Pitchers in Major League Baseball have been striking out more batters than ever, and some people say it’s because they’re adding sticky stuff to the balls.
Twenty years ago, a few small-market Major League Baseball teams used advanced analytics as a secret weapon to compete with large-market teams. But the Moneyball effect is gone now.
Usually, companies use this power to secure financial benefits for themselves, such as tax or regulation relief. But increasingly, they’re using it for social causes as well.
Sports is typically a reflection of society, not an exception to it. COVID-19 seems to have turned the model of professional sport inside out.
In the wake of protests about systemic racism, sports teams are under increased pressure to lose their racist nicknames. An Inuit scholar calls on the Edmonton Eskimos to do the right thing.
Computerized systems that automatically determine whether a pitch is a ball or strike promise to make umpiring more accurate, but at what price?
While segregation was a shameful period in baseball history, the Negro Leagues were a resounding success and an immense source of pride for black America.
Up until the 1919 Black Sox Scandal, gambling and baseball had a marriage of convenience. A century later, gambling is again being seen as a solution to the sport’s woes.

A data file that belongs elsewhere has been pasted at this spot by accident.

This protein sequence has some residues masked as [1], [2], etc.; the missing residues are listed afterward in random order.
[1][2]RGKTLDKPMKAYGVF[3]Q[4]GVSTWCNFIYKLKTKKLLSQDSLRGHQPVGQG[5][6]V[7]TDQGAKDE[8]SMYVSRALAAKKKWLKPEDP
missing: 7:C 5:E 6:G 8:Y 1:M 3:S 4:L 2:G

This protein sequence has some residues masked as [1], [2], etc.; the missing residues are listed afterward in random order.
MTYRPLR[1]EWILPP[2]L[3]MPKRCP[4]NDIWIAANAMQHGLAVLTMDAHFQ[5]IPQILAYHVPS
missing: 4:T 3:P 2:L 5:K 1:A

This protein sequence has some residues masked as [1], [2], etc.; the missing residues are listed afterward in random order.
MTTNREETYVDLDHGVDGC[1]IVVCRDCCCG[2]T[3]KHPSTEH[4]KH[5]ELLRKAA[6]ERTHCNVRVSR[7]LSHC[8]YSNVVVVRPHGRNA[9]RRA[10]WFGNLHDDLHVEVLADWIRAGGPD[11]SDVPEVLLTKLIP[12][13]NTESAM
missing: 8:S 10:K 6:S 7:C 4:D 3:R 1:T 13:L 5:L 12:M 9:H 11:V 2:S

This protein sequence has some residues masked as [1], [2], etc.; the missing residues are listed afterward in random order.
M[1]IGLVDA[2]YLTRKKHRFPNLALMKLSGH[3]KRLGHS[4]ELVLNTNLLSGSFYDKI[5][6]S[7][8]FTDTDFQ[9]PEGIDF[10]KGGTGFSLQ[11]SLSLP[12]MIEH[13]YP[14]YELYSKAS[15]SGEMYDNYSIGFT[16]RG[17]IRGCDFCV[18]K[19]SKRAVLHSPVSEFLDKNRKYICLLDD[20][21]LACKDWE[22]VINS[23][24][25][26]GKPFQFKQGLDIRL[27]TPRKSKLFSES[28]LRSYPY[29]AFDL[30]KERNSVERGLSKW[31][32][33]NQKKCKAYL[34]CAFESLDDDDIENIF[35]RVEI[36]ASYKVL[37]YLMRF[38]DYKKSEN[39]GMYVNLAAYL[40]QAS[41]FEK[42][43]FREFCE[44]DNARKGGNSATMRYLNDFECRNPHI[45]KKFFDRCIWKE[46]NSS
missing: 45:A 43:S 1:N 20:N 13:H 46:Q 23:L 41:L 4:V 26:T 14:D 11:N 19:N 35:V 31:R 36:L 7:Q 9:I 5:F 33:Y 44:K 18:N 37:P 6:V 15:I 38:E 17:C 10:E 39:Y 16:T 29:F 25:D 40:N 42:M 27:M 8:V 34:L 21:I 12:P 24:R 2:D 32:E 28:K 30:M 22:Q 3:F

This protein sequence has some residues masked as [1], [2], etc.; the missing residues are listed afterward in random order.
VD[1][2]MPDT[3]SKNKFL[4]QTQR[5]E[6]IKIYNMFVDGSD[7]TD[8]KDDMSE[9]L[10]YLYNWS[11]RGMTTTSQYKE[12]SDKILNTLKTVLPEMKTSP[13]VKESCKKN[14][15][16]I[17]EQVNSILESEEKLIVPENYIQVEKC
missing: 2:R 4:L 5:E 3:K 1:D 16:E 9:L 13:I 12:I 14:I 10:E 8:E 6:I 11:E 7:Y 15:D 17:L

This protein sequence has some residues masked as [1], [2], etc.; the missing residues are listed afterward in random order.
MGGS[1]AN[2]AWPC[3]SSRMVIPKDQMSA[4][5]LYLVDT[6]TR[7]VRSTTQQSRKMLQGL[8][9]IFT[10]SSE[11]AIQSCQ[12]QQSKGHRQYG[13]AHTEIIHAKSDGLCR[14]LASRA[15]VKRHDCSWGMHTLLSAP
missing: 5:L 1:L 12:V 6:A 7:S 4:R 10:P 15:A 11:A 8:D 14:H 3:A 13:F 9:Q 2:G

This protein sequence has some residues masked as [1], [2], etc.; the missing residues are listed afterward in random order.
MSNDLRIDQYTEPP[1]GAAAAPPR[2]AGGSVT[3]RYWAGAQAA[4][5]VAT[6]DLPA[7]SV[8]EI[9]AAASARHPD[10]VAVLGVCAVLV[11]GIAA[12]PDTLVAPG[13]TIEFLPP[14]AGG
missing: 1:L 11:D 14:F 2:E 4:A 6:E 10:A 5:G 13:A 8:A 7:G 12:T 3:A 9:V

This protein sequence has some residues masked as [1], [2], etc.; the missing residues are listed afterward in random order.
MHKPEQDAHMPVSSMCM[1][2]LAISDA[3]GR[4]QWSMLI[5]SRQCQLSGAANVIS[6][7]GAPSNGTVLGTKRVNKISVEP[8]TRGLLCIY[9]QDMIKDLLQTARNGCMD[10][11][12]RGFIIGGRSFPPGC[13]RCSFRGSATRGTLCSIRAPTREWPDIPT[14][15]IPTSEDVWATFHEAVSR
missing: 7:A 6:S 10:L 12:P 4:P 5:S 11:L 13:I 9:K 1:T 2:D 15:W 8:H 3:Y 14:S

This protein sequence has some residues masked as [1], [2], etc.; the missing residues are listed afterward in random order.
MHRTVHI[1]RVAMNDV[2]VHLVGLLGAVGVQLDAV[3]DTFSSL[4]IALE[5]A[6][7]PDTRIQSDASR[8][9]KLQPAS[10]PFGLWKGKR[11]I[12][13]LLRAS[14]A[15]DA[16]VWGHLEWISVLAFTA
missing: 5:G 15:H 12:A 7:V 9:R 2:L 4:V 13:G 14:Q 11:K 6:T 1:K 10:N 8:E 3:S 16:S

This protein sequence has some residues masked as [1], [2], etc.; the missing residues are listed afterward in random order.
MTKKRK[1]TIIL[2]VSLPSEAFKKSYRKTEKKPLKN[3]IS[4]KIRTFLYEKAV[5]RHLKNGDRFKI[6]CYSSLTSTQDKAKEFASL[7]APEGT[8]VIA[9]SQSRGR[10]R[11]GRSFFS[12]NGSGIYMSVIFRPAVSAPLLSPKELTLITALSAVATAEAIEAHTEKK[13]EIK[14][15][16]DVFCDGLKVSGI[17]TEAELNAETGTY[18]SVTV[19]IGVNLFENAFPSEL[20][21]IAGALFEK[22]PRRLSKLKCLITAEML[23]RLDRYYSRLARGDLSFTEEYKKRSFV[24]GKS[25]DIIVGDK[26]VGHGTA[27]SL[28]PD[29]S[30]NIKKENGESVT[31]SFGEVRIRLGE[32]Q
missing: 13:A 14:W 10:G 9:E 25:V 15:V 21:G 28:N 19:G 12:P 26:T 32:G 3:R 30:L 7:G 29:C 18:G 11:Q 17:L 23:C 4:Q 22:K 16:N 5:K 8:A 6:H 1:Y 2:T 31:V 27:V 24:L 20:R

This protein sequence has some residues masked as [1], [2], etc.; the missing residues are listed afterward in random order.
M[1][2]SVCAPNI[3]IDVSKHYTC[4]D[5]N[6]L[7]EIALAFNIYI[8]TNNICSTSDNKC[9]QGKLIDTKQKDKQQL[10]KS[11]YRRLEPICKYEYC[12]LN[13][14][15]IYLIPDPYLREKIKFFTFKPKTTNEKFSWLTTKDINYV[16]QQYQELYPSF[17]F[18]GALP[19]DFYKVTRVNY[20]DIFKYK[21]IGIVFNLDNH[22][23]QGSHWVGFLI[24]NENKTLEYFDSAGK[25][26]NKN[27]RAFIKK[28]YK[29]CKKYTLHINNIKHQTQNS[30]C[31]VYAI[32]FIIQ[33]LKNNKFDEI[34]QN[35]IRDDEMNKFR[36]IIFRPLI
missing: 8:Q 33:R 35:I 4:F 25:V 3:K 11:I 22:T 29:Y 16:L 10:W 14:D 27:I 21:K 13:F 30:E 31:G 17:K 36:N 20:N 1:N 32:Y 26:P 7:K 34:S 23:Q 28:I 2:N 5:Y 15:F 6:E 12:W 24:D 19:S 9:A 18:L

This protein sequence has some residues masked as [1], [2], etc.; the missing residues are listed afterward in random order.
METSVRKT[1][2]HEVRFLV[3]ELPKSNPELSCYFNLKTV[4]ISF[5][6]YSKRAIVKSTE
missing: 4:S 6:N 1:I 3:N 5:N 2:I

In baseball, a pitcher can throw a ball that seems to curve away just as it crosses the plate. How do they do it? It’s all about aerodynamics.
Recent changes to the ball seem to be juicing hitters’ stats. But could other factors, like the climate and advanced analytics, also be playing a role?
Umpires don’t need to be replaced by robots, but some troubling findings indicate that they could use a little help.
This season marks the 150th anniversary of the first professional baseball team and the start of its eye-popping 81-game winning streak.
An obsession with statistics has made teams better than ever – but the game is now more tedious for fans to watch.
Some of the best players in the world come from this small Caribbean nation, where an entire system of training young talent has blossomed. But few actually make it to the big leagues.
Roughly one-third of the league won’t be trying to win this season. What’s fueling this trend?
How could an otherwise healthy professional baseball pitcher suffer a devastating brain hemorrhage? A neurosurgeon who studies aneurysms explains their unpredictability.
The Cincinnati Reds’ struggles on the field in recent years have extended into the courtroom, where they are battling to avoid paying sales tax on promotional giveaways they use to sell tickets.
A century-old legal doctrine has protected MLB teams from liability, when a fans gets injured by a foul ball. New research shows why it’s time that changed.
The effects of war, economic tension and accidental deaths have been mitigated by a sport that both cultures treasure.
The national pastime is more than just a sport. In this roundup, we feature stories about baseball’s relationship to race, politics, the media and health.